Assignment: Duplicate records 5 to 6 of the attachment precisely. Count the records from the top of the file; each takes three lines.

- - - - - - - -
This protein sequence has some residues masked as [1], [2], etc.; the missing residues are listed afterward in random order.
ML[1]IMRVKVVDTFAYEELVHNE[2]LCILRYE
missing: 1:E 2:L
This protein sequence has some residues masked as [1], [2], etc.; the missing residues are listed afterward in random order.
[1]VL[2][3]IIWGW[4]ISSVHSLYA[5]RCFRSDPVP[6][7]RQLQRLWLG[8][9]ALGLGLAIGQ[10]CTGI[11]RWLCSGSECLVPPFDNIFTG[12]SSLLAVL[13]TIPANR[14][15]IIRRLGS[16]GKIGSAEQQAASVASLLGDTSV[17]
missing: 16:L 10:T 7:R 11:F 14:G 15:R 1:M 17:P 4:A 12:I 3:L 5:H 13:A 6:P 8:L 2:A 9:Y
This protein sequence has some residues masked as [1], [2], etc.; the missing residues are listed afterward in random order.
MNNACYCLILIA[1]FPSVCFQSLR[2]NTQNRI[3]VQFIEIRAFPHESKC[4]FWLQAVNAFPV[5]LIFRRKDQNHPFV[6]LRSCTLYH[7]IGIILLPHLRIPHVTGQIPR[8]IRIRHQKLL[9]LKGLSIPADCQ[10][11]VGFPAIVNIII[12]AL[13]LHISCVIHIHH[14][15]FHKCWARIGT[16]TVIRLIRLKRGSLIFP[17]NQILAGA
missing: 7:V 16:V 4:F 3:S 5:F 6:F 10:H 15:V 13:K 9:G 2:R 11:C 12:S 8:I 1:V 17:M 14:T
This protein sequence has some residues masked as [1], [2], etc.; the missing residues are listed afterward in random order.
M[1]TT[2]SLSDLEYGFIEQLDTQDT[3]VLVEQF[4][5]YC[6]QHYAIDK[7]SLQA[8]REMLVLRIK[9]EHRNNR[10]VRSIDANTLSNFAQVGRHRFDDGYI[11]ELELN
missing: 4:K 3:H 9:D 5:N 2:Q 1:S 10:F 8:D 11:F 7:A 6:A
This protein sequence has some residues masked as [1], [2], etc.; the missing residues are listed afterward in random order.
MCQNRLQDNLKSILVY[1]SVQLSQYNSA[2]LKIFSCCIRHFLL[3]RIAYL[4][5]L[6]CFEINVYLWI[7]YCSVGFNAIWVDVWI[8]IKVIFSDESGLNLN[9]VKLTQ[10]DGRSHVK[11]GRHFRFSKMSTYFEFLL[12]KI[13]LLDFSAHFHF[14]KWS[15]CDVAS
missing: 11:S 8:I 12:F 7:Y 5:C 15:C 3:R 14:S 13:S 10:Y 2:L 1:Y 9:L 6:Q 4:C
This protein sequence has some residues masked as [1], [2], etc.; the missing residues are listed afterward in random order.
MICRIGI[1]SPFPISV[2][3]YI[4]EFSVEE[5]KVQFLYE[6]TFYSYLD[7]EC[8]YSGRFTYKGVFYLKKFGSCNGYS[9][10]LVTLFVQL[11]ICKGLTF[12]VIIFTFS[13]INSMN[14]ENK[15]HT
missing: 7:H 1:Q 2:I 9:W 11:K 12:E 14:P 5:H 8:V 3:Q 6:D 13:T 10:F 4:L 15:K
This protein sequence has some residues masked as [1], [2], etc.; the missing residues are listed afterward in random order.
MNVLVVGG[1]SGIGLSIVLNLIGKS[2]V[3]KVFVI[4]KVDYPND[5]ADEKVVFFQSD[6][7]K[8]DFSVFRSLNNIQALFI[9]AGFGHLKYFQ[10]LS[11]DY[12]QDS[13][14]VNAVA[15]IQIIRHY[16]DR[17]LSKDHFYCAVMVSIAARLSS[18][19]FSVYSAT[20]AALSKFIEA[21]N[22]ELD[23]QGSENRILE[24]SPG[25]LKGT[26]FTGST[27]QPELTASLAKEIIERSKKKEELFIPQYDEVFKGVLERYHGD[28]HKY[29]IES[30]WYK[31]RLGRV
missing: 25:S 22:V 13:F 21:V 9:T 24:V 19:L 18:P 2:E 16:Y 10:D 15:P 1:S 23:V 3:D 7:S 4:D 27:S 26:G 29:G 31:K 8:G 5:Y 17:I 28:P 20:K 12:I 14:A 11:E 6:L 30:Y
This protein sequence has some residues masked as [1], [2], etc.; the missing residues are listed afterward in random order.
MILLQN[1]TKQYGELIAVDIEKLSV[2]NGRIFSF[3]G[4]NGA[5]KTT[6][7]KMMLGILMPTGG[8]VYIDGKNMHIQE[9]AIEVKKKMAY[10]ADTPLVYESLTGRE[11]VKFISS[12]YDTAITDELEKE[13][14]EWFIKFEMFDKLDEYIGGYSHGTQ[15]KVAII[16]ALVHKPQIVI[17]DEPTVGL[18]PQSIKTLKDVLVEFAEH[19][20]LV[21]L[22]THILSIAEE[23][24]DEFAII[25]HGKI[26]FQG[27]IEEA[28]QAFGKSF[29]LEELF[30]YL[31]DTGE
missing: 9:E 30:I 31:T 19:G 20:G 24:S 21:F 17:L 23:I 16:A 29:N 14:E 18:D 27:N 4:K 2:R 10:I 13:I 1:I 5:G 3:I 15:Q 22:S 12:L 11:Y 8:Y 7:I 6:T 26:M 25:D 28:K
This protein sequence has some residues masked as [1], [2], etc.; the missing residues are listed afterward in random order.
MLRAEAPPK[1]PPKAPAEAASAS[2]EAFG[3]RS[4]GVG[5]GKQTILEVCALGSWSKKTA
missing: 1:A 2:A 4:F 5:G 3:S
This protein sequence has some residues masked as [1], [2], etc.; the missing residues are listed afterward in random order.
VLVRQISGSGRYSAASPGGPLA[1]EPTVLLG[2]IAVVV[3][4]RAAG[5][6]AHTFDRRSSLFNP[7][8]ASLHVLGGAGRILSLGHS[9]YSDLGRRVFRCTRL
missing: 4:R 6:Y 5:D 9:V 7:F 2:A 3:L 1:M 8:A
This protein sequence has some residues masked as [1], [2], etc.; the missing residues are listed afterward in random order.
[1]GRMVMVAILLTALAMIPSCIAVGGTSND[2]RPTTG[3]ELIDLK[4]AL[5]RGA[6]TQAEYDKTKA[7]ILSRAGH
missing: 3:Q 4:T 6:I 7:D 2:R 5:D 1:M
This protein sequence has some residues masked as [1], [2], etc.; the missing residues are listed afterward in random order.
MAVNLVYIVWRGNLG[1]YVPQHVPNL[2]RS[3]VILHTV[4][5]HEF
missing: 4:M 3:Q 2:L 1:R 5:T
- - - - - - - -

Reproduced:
This protein sequence has some residues masked as [1], [2], etc.; the missing residues are listed afterward in random order.
MCQNRLQDNLKSILVY[1]SVQLSQYNSA[2]LKIFSCCIRHFLL[3]RIAYL[4][5]L[6]CFEINVYLWI[7]YCSVGFNAIWVDVWI[8]IKVIFSDESGLNLN[9]VKLTQ[10]DGRSHVK[11]GRHFRFSKMSTYFEFLL[12]KI[13]LLDFSAHFHF[14]KWS[15]CDVAS
missing: 11:S 8:I 12:F 7:Y 5:C 15:C 3:R 14:S 13:S 10:Y 2:L 1:Y 9:L 6:Q 4:C
This protein sequence has some residues masked as [1], [2], etc.; the missing residues are listed afterward in random order.
MICRIGI[1]SPFPISV[2][3]YI[4]EFSVEE[5]KVQFLYE[6]TFYSYLD[7]EC[8]YSGRFTYKGVFYLKKFGSCNGYS[9][10]LVTLFVQL[11]ICKGLTF[12]VIIFTFS[13]INSMN[14]ENK[15]HT
missing: 7:H 1:Q 2:I 9:W 11:K 12:E 14:P 5:H 8:V 3:Q 6:D 13:T 10:F 4:L 15:K